For most people, space is a negligible series of compounded elements – indiscernible atoms and molecules that border our material possessions. Nothing more. No questions asked. For Resa Saffa Park, however, space is everything. Space is a vacant garden primed to bloom, evolve, die, and begin again. Space is failure, passion, and where creation exists and consciousness begins. Materializing her fascination with space and how it intersects with human connection, Resa Saffa Park just unveiled her seven-track EP Spaces. A cinematic triumph traversing indie-pop soundscapes and emotional lyrical prose, the multi-talented artist distances herself from the character she plays in Netflix’s Ragnarok to embody the spirit of musical poetry. With intuition, cosmic wonder, and 23-year-old tendencies, Resa Saffa Park opens up about what Spaces means to her and how career titles won’t define her.
Tell us about the most emotionally moving space you’ve ever existed in.
When I lived and studied in Liverpool which is a quite harsh looking, but jolly city with a lot of history, I would walk through the rough streets, but walk past people who take the time to greet someone, “good morning love,” if you’d make eye contact. I have wonderful memories of the feeling of gratitude of walking through that environment and up to my university where choir would be the first class of the morning, and spending the first hours of the day singing in harmony with my peers. I think of those times as the most romantic of my life.
While your EP Spaces explores the beauty and wonder of human connectivity, it also surveys the harrowing nature of loss. Describe a space that would make someone feel uneasy, unnerved.
I think that one of the most heartbreaking realities we as human beings need to accept is that everything we embody or have will at some point have an end. Eras, relationships, the high of falling in love, your parents presence, youth. And I think we live life forgetting that everything is temporary, and maybe that’s necessary in order to live, but I have felt that some of my most unnerved and uneasy emotions have been the times when I am reminded of just that.
For many of us, bedrooms are sacred spaces to reflect, unwind, and let go. What are some essential items that take up space in your bedroom?
“I think that one of the most heartbreaking realities we as human beings need to accept is that everything we embody or have will at some point have an end. Eras, relationships, the high of falling in love, your parents presence, youth.”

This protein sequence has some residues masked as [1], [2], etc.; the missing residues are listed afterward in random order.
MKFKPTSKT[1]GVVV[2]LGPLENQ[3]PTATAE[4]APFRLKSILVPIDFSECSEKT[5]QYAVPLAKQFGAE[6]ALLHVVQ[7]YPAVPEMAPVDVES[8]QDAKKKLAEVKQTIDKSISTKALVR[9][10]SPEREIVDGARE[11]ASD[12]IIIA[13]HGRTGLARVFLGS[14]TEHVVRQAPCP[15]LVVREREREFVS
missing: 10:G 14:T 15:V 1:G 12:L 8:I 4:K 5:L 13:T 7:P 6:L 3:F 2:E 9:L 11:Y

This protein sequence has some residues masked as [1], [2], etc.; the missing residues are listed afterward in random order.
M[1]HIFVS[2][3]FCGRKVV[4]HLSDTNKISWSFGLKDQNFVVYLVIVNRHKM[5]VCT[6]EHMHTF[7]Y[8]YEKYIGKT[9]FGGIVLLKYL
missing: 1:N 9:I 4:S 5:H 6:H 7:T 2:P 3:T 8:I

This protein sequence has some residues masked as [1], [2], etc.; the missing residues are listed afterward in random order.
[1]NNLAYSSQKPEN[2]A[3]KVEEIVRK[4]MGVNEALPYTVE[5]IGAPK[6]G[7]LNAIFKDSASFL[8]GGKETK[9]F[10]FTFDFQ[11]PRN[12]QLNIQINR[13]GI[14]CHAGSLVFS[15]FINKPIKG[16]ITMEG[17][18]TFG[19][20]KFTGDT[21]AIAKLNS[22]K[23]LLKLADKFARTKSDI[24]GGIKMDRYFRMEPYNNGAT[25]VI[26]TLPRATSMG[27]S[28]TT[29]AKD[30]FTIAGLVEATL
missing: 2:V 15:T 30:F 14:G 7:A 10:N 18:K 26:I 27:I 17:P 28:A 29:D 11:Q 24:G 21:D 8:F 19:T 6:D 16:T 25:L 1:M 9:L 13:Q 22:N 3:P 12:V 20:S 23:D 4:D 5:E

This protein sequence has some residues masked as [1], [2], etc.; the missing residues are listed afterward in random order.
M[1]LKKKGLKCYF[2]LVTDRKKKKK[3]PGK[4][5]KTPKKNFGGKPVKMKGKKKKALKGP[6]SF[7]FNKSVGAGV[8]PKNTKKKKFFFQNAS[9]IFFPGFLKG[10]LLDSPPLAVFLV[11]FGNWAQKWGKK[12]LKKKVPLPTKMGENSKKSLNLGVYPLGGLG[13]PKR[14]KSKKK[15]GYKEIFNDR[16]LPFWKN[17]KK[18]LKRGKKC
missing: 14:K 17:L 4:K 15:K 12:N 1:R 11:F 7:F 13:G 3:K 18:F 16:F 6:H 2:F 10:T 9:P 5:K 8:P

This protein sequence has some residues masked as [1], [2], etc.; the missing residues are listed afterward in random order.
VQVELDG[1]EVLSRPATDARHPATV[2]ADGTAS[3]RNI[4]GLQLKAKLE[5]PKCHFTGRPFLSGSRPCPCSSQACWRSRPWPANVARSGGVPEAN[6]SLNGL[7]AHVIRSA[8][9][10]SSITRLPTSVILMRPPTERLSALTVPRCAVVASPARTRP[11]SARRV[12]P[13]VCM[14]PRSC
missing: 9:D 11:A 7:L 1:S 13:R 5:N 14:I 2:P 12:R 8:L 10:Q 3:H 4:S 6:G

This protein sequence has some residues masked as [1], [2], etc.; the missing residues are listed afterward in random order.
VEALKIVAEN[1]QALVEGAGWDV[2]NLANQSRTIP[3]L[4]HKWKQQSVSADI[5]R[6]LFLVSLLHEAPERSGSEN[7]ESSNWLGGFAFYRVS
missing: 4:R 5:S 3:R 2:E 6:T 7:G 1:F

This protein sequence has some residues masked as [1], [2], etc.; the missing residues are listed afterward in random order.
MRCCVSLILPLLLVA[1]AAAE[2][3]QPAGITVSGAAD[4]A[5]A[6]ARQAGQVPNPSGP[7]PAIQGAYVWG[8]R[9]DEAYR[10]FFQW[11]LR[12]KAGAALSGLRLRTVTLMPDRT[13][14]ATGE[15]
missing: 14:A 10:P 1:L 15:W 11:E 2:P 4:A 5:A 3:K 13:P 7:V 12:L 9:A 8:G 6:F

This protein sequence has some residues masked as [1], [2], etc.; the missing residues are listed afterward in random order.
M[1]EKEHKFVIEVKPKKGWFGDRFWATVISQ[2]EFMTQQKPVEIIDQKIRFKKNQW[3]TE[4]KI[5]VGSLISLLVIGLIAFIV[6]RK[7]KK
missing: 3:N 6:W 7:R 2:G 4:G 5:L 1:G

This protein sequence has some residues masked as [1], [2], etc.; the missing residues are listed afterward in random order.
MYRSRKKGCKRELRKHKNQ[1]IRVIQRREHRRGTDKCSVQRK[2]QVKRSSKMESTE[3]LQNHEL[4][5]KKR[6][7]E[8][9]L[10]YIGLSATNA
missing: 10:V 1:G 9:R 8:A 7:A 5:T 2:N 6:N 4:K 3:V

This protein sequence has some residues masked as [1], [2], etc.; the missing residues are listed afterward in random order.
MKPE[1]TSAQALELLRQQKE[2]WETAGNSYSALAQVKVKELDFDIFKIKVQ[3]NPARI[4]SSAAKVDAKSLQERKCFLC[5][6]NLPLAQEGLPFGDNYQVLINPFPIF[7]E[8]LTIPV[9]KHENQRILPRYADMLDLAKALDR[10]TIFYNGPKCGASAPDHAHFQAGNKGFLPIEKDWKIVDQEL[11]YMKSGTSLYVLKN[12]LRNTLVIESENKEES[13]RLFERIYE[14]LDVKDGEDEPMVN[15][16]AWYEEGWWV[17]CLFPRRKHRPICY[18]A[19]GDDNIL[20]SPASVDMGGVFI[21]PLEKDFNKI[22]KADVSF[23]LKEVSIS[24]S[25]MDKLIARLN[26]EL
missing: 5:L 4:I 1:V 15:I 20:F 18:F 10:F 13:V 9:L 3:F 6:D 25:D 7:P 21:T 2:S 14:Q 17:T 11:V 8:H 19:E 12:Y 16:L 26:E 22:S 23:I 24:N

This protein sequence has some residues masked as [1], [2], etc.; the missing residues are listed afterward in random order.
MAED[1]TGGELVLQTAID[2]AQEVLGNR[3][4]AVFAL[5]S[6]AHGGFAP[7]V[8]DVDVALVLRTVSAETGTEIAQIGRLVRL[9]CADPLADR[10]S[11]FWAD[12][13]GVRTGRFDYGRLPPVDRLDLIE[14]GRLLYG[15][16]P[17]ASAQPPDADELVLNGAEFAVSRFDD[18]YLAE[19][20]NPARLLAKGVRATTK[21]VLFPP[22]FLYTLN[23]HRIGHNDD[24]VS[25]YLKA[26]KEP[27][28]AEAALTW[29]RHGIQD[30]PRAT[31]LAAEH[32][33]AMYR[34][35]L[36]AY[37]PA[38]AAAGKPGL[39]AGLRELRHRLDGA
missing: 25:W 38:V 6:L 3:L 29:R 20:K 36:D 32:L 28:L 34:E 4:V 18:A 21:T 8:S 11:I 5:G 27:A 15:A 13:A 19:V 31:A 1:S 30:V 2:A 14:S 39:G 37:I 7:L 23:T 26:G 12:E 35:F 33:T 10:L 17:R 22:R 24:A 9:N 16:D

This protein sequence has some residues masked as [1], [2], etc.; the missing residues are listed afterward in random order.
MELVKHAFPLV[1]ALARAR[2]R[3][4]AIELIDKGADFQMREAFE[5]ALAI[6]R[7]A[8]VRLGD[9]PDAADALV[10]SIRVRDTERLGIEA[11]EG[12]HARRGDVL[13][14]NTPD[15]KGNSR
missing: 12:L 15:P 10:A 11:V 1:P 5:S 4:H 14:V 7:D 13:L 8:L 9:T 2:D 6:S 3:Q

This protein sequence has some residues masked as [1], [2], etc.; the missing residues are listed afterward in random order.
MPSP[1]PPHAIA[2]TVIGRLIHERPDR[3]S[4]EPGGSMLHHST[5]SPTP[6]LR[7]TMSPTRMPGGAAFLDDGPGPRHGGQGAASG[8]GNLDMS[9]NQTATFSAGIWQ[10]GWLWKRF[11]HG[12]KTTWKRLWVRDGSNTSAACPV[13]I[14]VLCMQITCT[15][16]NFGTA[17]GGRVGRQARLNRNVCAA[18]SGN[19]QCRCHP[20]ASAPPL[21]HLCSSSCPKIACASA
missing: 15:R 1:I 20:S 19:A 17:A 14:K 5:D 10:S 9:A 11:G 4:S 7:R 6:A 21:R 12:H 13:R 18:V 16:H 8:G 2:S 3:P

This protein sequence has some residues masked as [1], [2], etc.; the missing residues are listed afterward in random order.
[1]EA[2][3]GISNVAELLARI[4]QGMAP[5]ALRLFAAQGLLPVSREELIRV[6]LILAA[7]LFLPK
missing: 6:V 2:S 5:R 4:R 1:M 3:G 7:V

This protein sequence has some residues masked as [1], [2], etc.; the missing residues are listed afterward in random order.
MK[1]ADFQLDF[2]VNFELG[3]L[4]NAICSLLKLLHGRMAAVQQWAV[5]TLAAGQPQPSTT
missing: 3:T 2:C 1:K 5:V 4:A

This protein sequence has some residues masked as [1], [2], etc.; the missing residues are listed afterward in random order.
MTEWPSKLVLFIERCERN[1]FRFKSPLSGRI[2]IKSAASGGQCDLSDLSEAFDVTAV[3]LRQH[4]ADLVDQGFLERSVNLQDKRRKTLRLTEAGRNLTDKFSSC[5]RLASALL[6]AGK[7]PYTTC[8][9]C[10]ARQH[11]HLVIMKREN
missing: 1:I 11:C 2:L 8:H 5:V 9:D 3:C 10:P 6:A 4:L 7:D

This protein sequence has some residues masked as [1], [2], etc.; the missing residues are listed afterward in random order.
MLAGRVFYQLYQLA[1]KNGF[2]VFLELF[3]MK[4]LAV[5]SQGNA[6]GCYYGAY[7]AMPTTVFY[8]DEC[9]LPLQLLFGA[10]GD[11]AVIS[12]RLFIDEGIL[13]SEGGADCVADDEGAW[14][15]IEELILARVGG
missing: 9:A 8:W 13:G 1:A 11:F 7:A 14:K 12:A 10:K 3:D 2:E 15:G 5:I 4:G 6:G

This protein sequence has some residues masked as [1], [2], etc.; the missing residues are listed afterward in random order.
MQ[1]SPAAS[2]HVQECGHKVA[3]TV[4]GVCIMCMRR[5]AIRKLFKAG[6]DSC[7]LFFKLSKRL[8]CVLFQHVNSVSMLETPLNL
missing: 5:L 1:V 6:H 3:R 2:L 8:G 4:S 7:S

Do you ever feel confined to one medium of creativity? Is it difficult to move from acting into songwriting?
Yes, I sometimes feel confined to one creativity, being acting, because the most known identity attached to my name and face is through the character or me as an actor. When I am trying to communicate as myself and as a musician I have found it’s hard when the replies of my communication have been replies to my character or me as an actor. But of course, I understand why and what we identify with ourselves dont always align with what others identify us as, and I guess that’s just how it is, but I have sometimes thought about if acting is destructive to my music. But I have concluded that I love both arts and I am just as much, if not more so a musician, so I’ll just have to show them.
Do the characters you play on TV and in film exist in your music?
No, but personal experiences from the time of recording exist in my music, but I have not yet written any music with the perspective of a character I’ve played. I might one day, but I don’t think it will be any one of the past characters I’ve played.
Where in space do those characters exist after you have stepped out of a role?
I think that every actor needs to find a common thread or understanding of the character they play in order to play them right, so I think that some of the qualities dug out to play a character will stick somewhere in oneself after playing them.
“I can feel very distant from the world sometimes, and sometimes very close and in sync with it, but it fluctuates and I can’t take either for granted.”
If space is everything, what is the opposite of space?
Time. Because every space we live in is robbed by time.
Spaces also touches on themes of distance. What role does distance play in your life?
I can feel very distant from the world sometimes, and sometimes very close and in sync with it, but it fluctuates and I can’t take either for granted. Plus, I think that distance in many forms and contexts can make a person more reflected towards life, space and distance itself.
What gratitude do you have for distance and what about distance do you struggle with?
Distance is reflection, distance is the opportunity to realise, and distance itself can also work as comfort. For me at least.